A simple underwater plot serves to set up this match-three game, where you’re cleaning up the ocean while also saving sick fish trapped in oil bubbles.  The critters float on the upper screen, and you match themed objects below them, such as shells and other sea life.  Certain objects also need clearing away, like tiles and stones.  Fairly standard stuff, but it’s saved from the ‘been there, done that’ vibe, thanks to a variety of modes.

Atlantic Quest - menuThis game has three different modes to select from.  Swap mode is perhaps the most traditional, where you slide adjacent objects to form lines of three or more of a kind.  Chain mode has you dragging the stylus, tracing sets of three.  Group mode rounds things out, letting you tap large clusters that aren’t limited to objects in rows.  While the modes themselves aren’t unique (they end up accomplishing the same goal) there’s something to be said for having all three present in the same game.  Being able to switch back and forth among them all on the fly, allows for solving the puzzles in different ways.  The process is quick and seamless, affording you increased control and input.  It goes beyond simple matching – the variety shakes up the formula by allowing you to strategize more!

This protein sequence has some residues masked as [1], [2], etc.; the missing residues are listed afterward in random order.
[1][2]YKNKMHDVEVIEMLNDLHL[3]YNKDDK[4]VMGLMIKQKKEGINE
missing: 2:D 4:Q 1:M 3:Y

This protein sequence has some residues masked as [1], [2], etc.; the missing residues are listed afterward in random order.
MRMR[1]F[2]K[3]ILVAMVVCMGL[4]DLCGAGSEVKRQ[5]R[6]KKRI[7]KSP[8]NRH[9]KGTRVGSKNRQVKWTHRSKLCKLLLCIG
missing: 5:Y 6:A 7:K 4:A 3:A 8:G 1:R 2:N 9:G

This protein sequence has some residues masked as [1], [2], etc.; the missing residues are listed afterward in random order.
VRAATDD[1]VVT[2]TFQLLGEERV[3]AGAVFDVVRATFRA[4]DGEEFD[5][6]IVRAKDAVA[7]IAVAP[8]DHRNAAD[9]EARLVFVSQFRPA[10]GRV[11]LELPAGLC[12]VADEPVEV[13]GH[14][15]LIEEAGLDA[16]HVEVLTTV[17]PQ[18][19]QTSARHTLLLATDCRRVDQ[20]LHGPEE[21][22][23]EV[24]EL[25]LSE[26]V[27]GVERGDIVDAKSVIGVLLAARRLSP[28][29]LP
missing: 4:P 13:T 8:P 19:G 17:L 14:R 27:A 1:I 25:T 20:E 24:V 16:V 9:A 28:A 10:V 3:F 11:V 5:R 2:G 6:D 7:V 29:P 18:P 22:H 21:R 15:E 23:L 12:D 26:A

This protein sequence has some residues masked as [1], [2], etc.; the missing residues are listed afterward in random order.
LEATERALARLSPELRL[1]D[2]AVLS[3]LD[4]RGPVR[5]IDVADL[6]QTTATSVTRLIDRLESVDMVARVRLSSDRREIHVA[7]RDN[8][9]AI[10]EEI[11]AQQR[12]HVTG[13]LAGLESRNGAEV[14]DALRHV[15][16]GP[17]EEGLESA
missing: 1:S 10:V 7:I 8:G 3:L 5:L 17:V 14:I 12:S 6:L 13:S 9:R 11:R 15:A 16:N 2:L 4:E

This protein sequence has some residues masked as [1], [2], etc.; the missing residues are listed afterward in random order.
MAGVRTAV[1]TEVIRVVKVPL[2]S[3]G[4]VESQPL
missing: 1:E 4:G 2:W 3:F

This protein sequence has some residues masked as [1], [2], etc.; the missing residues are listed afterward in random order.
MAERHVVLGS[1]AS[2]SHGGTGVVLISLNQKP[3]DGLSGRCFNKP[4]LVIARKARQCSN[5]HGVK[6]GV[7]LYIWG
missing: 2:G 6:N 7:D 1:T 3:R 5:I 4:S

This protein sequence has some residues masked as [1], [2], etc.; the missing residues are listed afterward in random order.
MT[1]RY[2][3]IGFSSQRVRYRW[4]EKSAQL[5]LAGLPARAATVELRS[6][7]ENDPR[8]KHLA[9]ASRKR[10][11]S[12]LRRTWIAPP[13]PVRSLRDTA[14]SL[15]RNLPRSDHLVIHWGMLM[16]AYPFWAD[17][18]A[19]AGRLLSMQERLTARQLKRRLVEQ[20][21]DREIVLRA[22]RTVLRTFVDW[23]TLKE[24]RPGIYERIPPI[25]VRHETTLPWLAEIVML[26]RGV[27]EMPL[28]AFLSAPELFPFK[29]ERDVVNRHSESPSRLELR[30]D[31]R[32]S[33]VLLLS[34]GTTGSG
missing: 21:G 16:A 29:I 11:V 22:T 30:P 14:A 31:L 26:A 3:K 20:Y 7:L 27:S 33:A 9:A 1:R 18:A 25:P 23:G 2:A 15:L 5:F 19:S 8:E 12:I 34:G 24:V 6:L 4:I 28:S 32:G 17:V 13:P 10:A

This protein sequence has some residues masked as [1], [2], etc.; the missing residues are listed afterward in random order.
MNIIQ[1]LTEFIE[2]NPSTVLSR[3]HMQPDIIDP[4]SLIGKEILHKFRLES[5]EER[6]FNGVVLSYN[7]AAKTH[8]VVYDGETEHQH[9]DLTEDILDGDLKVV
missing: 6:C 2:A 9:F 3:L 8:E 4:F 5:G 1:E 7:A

Atlantic Quest - gameplayYou can also activate special powers from the aquatic life.  The crab will throw a stick of dynamite onto the play field, the octopus will alter it if you run out of moves, and there are others.  These are nice additions, even though I don’t use them that often – they’re a good option if you decide to take advantage of them, and knowing which to use and when adds another layer of strategy.

This game has unique background graphics for each stage.  They’re basic but colorful, with appropriately themed artwork, and there are some subtle 3D effects.  The music is great!  The varied tracks complement the underwater motif very well.  I’ve found myself humming some of the tunes, which is always a nice complement to a game’s score.

Atlantic Quest - trophiesThe game has a timer, but you aren’t rushed – it’s simply there to measure your own progress.  You can replay to top both your best times, and those of friends and family thanks to the game supporting multiple profiles.  There are also bonus game levels (sliding tile puzzles), pearls to drop off the play field to unlock extras, and lots of trophies for those who like achievement systems.  Not only are the trophies displayed in an underwater reef for easy viewing, but you can also see which ones are left to be earned.

This game is good, although it won’t convert those who aren’t already into this style of game.  While it has some welcomed uniqueness, lack of overall originality does hold it back somewhat.  Nevertheless, just when I thought I’d had my fill of match-three games, Atlantic Quest comes along with the necessary variety to hold my interest, reminding me there’s still a place for games like this.  At $4.99 it’s also priced fair, cheaper than PC versions.  Accessible fun that’s simple but addictive, this is a good offering well worth it for fans.